Two previous exclusive and exciting Japanese rhythm games, where the drum was put on switch Taiko no Tatsujin: Rhythmic Adventure Pack , which combines a JRPG adventure with a classic Japanese rhythmic arcade game. The Taiko no Tatsujin franchise has long been a staple in Japanese arcades, but has only recently become popular outside of Japan. While Taiko Drum Master was a niche hit in US arcades in the early 2000s and aimed at the PS2, the gaming industry has turned its back on plastic devices in recent years after the bubble burst with Guitar Hero and Rock Band. While there are unfortunately not many Japanese arcades in the United States that are filled with the popular drumbeat game, the Switch is a worthy replacement thanks to the Joy-Con controllers that mimic drumsticks quite well.
Two games are included in the package: Taiko no Tatsujin: Rhythmic adventure 1 and Taiko no Tatsujin: Rhythm adventure 2. Both games combine traditional JRPG game mechanics such as exploring, recruiting party members, and clicking into text boxes filled with random melodramas with a simple but difficult to master taiko drum rhythm. As someone who loves both JRPG and rhythm, I thought I preferred this game to the end.
Rhythmic Adventure 1 is a time travel adventure that takes Don and Katsu, two charming mascots in the series, through famous historical periods. You’ll visit places like the time of the Warring States and even the prehistoric age of dinosaurs after following a mysterious rabbit through a wormhole. After this, two brothers embark on a journey around the world in search of the stolen Oparts that make the world safe. Also, I can’t imagine many people, other than Japanese elementary school students, being interested in the narrative aspects of the game.
The storyline can only be entertaining for a portion of the monster collection. After each fight, chances are that one of the monsters you fought will ask you to join your group, and there are quite a few to recruit. There are even crossed characters from other games, like Kirby and Jibanyan from Yokai Watch.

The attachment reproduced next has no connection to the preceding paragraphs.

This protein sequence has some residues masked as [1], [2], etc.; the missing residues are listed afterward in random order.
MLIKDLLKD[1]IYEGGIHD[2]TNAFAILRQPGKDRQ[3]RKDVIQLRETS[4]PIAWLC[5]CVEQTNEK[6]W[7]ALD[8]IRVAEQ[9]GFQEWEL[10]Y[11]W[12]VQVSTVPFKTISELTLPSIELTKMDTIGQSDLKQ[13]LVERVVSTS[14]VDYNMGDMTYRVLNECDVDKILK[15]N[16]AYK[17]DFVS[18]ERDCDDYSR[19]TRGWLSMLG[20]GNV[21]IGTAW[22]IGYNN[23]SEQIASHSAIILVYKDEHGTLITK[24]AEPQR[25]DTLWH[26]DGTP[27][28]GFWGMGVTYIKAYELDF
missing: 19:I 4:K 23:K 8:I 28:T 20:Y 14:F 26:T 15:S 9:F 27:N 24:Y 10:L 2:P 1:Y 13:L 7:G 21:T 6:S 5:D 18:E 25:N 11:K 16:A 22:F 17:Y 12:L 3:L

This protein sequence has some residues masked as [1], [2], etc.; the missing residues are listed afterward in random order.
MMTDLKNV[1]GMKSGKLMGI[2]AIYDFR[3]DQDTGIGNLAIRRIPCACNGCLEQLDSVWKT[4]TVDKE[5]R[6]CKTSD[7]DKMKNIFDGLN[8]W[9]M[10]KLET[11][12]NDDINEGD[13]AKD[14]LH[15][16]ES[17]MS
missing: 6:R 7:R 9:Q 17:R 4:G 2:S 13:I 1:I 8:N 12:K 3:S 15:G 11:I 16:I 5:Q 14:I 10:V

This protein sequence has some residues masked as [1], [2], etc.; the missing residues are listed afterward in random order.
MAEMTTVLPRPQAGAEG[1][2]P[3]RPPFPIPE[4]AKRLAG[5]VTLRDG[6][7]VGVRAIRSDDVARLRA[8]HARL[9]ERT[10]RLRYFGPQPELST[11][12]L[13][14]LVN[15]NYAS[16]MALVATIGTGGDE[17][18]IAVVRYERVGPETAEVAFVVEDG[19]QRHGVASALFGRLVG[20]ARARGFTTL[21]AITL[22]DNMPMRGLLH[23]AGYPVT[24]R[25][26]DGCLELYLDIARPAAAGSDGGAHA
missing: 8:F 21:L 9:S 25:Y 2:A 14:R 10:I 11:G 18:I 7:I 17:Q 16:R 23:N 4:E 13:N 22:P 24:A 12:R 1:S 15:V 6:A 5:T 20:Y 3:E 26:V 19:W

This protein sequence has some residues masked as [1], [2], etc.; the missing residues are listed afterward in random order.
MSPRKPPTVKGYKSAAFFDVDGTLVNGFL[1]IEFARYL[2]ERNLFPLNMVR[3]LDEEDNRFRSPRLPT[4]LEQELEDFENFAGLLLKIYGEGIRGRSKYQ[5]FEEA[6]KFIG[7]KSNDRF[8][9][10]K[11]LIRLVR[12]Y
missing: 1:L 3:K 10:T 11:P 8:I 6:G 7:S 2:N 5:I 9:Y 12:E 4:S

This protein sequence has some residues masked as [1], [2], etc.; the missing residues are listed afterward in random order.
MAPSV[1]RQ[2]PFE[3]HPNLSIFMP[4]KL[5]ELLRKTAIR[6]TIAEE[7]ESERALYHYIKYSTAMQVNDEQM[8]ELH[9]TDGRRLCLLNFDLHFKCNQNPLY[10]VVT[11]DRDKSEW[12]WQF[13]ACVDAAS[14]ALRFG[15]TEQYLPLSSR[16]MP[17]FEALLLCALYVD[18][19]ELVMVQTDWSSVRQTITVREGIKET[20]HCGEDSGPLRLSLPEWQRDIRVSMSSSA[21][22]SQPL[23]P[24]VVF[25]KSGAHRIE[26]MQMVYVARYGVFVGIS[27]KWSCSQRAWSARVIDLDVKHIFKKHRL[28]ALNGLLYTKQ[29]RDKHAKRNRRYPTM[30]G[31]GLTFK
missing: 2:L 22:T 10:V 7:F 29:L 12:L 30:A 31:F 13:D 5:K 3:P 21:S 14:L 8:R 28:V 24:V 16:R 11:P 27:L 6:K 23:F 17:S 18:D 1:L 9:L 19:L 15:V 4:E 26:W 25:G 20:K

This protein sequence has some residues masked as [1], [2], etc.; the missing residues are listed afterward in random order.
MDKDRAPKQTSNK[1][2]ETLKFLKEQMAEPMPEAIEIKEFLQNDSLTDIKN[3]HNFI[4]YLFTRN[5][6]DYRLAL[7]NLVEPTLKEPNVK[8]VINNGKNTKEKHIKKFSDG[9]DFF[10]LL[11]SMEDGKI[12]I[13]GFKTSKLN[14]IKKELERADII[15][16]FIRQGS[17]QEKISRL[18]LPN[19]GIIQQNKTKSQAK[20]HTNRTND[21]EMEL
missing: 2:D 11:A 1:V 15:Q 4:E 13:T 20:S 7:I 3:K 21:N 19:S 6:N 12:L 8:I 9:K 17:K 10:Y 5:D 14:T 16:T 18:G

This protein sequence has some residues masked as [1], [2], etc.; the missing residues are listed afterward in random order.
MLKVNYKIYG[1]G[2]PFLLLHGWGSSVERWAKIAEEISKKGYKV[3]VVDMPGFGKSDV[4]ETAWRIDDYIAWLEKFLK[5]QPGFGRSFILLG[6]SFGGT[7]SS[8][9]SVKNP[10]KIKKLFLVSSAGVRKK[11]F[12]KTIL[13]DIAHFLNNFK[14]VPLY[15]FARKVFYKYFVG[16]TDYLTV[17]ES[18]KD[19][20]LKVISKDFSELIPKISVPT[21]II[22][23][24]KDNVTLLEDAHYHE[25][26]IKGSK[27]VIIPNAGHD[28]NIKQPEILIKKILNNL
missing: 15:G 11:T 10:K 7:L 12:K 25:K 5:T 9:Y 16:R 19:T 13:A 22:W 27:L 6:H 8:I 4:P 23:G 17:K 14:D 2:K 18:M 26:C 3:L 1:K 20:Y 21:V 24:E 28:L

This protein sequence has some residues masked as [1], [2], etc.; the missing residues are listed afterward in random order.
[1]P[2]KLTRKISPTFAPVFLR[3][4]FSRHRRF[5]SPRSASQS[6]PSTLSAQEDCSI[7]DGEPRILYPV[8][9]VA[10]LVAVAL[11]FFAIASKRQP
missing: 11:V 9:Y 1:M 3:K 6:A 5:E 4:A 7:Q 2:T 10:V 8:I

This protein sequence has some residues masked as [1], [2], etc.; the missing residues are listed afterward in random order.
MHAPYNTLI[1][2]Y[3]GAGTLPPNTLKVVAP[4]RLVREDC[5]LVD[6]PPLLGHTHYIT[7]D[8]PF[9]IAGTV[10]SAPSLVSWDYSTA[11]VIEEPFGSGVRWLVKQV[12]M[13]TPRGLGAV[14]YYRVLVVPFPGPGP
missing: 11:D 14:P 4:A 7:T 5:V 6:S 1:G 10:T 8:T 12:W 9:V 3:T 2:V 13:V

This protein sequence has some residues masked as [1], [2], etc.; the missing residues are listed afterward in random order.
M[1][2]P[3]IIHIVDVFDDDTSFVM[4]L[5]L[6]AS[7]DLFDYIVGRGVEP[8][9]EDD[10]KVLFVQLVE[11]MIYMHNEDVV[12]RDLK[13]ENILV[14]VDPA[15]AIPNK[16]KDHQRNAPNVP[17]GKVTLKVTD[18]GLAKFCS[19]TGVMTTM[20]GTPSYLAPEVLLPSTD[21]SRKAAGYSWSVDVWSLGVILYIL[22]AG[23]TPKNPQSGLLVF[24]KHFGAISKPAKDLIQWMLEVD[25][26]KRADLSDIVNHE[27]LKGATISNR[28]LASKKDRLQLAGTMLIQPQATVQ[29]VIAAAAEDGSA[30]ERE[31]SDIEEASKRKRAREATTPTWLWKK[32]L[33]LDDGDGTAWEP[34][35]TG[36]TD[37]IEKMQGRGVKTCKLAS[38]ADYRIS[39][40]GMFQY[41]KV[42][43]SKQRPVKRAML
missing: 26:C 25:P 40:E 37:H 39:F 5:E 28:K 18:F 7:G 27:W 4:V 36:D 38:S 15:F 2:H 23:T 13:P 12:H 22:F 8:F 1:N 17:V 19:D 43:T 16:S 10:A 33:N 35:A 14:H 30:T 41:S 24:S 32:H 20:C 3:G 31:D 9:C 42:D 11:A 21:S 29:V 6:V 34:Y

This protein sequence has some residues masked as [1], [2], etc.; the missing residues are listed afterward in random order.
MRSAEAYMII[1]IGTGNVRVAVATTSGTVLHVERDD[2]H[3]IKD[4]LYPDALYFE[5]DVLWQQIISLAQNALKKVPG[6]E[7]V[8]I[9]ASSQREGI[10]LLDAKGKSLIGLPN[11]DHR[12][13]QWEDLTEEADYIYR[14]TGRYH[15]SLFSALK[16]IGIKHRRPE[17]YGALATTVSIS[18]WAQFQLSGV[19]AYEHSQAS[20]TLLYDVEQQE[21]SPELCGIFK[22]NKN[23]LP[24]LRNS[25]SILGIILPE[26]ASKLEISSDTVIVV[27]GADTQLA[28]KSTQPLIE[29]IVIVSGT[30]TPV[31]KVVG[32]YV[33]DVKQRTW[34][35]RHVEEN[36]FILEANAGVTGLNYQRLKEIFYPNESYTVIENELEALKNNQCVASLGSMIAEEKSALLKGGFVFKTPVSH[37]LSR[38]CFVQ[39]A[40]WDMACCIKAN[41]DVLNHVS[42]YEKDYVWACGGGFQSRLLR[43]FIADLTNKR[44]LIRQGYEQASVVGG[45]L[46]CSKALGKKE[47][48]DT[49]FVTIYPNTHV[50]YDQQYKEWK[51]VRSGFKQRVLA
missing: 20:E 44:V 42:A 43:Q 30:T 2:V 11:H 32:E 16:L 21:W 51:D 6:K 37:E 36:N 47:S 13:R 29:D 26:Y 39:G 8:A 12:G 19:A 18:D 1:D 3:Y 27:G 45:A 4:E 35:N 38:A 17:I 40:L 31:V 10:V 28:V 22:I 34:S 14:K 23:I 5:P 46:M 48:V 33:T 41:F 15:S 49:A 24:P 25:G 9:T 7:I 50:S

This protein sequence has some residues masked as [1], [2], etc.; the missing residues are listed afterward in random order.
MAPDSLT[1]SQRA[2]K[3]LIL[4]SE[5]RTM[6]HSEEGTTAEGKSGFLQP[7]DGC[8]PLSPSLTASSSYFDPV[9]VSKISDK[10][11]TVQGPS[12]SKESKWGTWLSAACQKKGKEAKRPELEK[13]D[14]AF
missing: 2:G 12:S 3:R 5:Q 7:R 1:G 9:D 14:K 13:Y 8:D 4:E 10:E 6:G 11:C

Unfortunately, I struggled to enjoy this mode because of the lack of ability to control movement in monster fights. Instead, I had to rely on more precise, but incredibly repetitive hits. It was a shock to me because motion controls are my favorite way to play in Taiko mode.
Due to the lack of motion control in the storyline, I was mostly in Taiko mode. For me, it was good because I hadn’t invested much in the site anyway. There are many ways to play in this mode, from motion controls to touch screen controls when playing on a handheld computer to Joy-Co controllers. I even played a board game with the Joy-Cons during my lunch break at work, drumming and hoping none of my colleagues would come into the break room.
The Switch’s HD rumble makes each drum very distinctive, and there is a difference between Don’s and Ka’s drum sounds. It helps me to use the time I spent in Japanese arcades to make a fool of myself in front of unhappy onlookers.
The two games have a different song list, consisting mostly of Japanese pop music, vocals and games. If you’re not into these genres, you probably won’t recognize most of the titles offered in any of the games. There are over 130 songs between the two games, but because they are separate games, you have to go back and forth all the time to find the song you want. It would be a good idea to combine the tracklists to make the game more consistent.
While I enjoyed the game, I don’t recommend it to players unfamiliar with the franchise. Indeed, for those who are already fans of the series, the game looks like a low blow because of the list of songs and types of gameplay. Additionally, the previous game Taiko no Tatsujin on the Switch, Drum ‘n’ Fun, is fantastic and also features a multiplayer mode, which I was disappointed to find that neither game is included in this package.
If you’re looking for some Taiko fun for the Switch, you’re sure to find it here, in Taiko no Tatsujin: Rhythmic Adventure Pack , but there’s already a fantastic ‘n’ Fun that far surpasses it in every way. It’s not a bad game at all, but I don’t know who I would recommend it to other than fans of the show. However, if you are a fan of the franchise and just want to relax and catch some cute monsters, this pack is for you. But don’t expect too much of a story.
Taiko No. Tatsujin: Assessment of the rhythmic adventure package
- Charts – 7/10
- Sound – 8/10
- Gameplay – 7/10
- Late Call – 7/10
Final thoughts : GOOD PAGE
Taiko no Tatsujin: Rhythmic Adventure Pack is a decent game for hardcore fans, but I have a hard time recommending it to anyone outside of this core audience. If you’re looking for more variety and a much longer list of songs, check out Taiko no Tatsujin : Drum ‘n’ Fun, which is more like the franchise’s greatest hits.
Tony has been playing since he could walk. Pokémon Blue Version helped him learn to read. His greatest accomplishment is not only that he played the entire Kingdom Hearts series, but that he understood it.
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